For all these regulatory moves, foreign buyers made up just 0.9% of transactions in the hot Vancouver market prior to the enactment of the prohibition in June 2022. (That number spiked to 2.8% in July to December 2022 in the lead up to its implementation).[3] In Australia, foreign buyers account for only 1% of the total market and 4.6% of new development purchases.[4] And in Singapore, foreign nationals took out 3.8% to 4.7% of condo sales in the period 2020 to 2022,[5] but are excluded from buying most landed properties and from the government housing program that accounts for around 80% of the population.

While the prohibitions make for popular headlines, their efficacy in abating runaway housing affordability is harder to fathom, given the sliver of transactions that foreign buyers represent. The numbers hardly bear comparison to Miami, where foreign buyers accounted for a hefty 17% of transactions in the year to July 2022 (ironically, Canadians were the top buyers).[6] Dubai has both skyrocketed and crashed off the back of foreign investment, but appears to have learned the lessons of the 2008 financial crisis, which saw property prices collapse by 40% in the first quarter of 2009. This time around, resale values in the emirate are strong, with average prices increasing by 16.9% in the year to June 2023, and tellingly, rental yields are high at 4.93%.[7]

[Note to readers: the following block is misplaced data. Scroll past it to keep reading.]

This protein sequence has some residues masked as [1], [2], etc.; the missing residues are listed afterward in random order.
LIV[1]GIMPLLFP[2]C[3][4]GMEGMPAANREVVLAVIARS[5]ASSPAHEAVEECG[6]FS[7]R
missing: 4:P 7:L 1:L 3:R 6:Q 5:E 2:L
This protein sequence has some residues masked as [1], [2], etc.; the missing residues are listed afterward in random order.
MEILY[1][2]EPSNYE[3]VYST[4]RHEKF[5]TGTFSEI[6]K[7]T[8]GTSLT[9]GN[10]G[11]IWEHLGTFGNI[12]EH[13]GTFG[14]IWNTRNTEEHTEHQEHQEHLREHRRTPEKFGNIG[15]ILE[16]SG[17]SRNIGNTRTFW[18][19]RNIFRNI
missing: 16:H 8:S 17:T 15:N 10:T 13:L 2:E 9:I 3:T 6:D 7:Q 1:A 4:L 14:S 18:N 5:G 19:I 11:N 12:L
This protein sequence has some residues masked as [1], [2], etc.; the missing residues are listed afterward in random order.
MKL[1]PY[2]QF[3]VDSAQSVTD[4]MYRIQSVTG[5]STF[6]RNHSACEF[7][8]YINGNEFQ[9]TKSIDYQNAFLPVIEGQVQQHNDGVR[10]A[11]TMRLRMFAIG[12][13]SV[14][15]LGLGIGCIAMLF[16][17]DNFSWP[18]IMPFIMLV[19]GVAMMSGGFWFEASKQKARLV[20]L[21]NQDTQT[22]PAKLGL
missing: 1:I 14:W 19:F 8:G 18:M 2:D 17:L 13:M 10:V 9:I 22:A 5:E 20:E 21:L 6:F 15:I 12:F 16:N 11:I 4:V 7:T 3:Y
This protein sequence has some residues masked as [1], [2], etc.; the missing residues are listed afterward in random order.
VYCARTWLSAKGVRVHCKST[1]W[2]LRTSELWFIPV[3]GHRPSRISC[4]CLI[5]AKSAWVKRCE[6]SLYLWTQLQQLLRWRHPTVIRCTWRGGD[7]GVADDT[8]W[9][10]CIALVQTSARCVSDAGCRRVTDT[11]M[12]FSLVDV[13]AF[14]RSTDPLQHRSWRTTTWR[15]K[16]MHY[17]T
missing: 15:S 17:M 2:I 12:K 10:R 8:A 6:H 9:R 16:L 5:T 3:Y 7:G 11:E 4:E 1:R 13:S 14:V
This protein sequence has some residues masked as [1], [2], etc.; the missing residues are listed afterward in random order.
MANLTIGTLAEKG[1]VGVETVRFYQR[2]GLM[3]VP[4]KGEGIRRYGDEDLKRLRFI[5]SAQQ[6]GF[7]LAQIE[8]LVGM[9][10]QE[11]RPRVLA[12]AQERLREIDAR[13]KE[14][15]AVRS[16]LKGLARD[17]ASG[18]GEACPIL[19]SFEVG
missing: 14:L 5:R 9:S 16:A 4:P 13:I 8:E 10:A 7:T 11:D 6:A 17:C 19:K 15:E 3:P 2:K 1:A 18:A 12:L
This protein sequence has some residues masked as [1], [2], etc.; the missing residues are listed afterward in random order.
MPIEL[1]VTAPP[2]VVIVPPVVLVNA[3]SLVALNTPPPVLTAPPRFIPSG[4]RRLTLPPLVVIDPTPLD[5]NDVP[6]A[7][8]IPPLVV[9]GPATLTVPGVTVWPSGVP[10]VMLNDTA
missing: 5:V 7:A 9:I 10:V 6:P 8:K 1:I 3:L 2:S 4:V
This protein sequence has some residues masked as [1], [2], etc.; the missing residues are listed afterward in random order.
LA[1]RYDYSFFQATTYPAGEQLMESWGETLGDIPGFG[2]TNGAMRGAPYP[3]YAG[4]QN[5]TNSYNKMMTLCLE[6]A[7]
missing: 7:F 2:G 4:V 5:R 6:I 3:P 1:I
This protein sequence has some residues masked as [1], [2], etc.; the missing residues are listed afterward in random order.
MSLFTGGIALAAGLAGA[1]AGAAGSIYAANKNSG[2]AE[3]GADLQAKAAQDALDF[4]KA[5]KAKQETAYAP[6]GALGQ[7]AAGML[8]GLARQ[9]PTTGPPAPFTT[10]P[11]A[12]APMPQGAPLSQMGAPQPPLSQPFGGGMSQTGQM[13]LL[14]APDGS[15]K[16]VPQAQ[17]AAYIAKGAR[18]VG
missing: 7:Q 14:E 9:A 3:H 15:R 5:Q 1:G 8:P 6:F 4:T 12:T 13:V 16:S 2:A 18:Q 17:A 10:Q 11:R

Growth and opportunities on the horizon

Despite the varied measures to contain foreign buyers, the influx of wealth into these very markets is likely to continue, with Singapore’s centi-millionaires projected to swell their ranks by 55% in the next decade, Sydney and Melbourne by 60% and 67% respectively, and Vancouver by 67% too. Australia is also expected to gain more (regular) millionaires in 2023 than any other country, with a net inflow of 5,200, followed by the UAE, with 4,500, and Singapore with 3,200. Millionaires, and moreover, centi-millionaires, are incomparably mobile, and residence — by way of education or investment — is rarely a significant barrier if it offers a path to purchasing property.

All in all, it looks like more of an opportunity than a crisis, and at Boulevard Luxury Homes, we expect to see governments reconsider measures and adopt more nuanced approaches in the coming decade. In New Zealand, a proposal is being mooted to lift the ban for properties valued over NZD 2 million (approximately USD 1.18 million), alongside a new 15% stamp duty for foreigners. This sort of hybrid approach can capitalize on foreign demand and development opportunity without troubling the larger part of the market. Given the swelling numbers and surging wealth of the centi-millionaire cohort, we don’t expect this level of stamp duty to dampen enthusiasm — on the contrary, there may be scope to increase it. In December 2021, when Singapore raised its stamp duty on foreigners from 20% to 30%, the percentage of foreign buyers actually increased, after only a brief slump that appeared to be no more than a fleeting frustration.

It’s hard to imagine, however, that buyers will tolerate the new rate of 64%, irrespective of their burgeoning wealth. In the meantime, we expect rents in Singapore to continue to soar, and investors to seek alternatives in the comparably cheap markets of Dubai, Sydney, and perhaps Bangkok. And residence as a path to purchase will remain the default approach in otherwise closed markets, until such a time as governments start tailoring their measures to the opportunity instead of the crisis.

[1] Savills Research, September 2023

[2] The Canadian Real Estate Association, September 2023

[3] Rennie Landscape, April 2023

[4] Australian Property Investor, January 2023

[5] EdgeProp, July 2023

[6] Florida Realtors, August 2022

[7] CBRE UAE Real Estate Market Review, August 2023